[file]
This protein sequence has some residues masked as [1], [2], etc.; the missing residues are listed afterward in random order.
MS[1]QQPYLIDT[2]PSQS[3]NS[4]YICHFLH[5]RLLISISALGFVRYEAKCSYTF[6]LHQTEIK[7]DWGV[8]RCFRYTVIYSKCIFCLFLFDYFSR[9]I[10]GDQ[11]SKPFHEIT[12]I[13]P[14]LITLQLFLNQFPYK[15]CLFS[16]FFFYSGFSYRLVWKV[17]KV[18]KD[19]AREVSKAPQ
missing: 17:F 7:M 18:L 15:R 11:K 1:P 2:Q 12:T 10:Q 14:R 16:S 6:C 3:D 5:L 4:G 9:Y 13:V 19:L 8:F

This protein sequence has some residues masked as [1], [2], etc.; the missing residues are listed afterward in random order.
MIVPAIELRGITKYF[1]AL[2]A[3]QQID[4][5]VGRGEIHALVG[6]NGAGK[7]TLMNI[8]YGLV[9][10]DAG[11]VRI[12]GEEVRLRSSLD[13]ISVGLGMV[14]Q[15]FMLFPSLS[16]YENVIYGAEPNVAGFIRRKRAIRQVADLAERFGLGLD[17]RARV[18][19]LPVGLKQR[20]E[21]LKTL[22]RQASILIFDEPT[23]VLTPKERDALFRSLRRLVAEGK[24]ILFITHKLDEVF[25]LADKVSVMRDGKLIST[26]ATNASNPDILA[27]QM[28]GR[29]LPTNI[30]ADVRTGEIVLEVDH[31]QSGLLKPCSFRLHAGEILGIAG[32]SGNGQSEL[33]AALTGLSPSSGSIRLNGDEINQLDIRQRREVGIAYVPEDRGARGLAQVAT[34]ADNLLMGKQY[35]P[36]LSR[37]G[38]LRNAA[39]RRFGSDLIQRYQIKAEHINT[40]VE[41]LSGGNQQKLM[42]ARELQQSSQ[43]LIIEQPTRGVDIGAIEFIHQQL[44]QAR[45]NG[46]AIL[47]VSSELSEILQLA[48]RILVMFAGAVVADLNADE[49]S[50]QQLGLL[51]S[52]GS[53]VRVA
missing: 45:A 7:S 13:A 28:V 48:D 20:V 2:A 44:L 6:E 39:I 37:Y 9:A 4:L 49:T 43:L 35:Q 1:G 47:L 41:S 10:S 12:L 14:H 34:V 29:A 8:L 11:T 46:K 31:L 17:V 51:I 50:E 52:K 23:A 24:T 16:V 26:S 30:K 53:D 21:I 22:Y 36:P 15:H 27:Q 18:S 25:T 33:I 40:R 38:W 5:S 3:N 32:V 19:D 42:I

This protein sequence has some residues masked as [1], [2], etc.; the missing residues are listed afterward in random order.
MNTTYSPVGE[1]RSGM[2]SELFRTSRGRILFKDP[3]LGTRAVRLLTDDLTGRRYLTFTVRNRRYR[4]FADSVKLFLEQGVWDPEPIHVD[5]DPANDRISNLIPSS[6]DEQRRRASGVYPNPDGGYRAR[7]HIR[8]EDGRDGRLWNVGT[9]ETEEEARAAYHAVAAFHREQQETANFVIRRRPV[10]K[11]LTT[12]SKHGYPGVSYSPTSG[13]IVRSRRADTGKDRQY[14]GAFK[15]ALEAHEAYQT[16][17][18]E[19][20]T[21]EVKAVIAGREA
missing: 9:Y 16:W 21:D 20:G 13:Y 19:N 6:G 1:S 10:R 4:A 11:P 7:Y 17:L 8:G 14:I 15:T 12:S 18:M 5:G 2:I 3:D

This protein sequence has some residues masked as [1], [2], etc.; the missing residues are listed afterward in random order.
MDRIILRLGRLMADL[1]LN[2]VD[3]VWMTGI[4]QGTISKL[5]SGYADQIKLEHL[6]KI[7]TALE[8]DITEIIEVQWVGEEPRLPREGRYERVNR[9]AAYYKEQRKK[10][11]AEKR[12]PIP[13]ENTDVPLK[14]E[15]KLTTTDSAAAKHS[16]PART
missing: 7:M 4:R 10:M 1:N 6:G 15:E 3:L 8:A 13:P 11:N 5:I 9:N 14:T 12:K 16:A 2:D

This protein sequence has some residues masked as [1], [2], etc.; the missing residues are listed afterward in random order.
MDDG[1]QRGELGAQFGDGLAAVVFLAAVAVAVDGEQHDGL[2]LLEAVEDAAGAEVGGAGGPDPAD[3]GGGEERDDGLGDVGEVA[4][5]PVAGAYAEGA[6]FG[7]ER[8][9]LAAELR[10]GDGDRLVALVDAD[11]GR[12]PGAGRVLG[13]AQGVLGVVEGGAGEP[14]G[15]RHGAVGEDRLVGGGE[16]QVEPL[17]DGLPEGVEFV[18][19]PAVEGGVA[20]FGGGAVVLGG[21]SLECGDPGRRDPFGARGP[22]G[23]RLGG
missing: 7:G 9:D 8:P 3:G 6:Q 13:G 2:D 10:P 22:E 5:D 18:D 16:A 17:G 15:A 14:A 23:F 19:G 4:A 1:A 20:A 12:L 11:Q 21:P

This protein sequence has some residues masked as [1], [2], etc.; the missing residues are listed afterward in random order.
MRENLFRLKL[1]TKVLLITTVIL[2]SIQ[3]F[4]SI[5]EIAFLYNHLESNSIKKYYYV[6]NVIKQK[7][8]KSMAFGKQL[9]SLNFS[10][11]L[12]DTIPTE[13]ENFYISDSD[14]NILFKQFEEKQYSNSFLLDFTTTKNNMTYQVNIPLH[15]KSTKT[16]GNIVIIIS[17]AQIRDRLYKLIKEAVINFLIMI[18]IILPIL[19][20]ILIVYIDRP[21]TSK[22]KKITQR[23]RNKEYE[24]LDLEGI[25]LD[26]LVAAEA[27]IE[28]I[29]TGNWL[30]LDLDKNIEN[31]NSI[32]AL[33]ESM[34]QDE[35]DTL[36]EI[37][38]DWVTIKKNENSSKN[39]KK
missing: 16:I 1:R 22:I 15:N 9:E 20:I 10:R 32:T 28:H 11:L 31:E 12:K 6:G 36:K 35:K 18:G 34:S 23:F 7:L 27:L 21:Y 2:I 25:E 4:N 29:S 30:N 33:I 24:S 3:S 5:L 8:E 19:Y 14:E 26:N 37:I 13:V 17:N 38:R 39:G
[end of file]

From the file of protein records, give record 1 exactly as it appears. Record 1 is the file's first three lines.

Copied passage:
This protein sequence has some residues masked as [1], [2], etc.; the missing residues are listed afterward in random order.
MS[1]QQPYLIDT[2]PSQS[3]NS[4]YICHFLH[5]RLLISISALGFVRYEAKCSYTF[6]LHQTEIK[7]DWGV[8]RCFRYTVIYSKCIFCLFLFDYFSR[9]I[10]GDQ[11]SKPFHEIT[12]I[13]P[14]LITLQLFLNQFPYK[15]CLFS[16]FFFYSGFSYRLVWKV[17]KV[18]KD[19]AREVSKAPQ
missing: 17:F 7:M 18:L 15:R 11:K 1:P 2:Q 12:T 10:Q 14:R 16:S 6:C 3:D 5:L 4:G 9:Y 13:V 19:L 8:F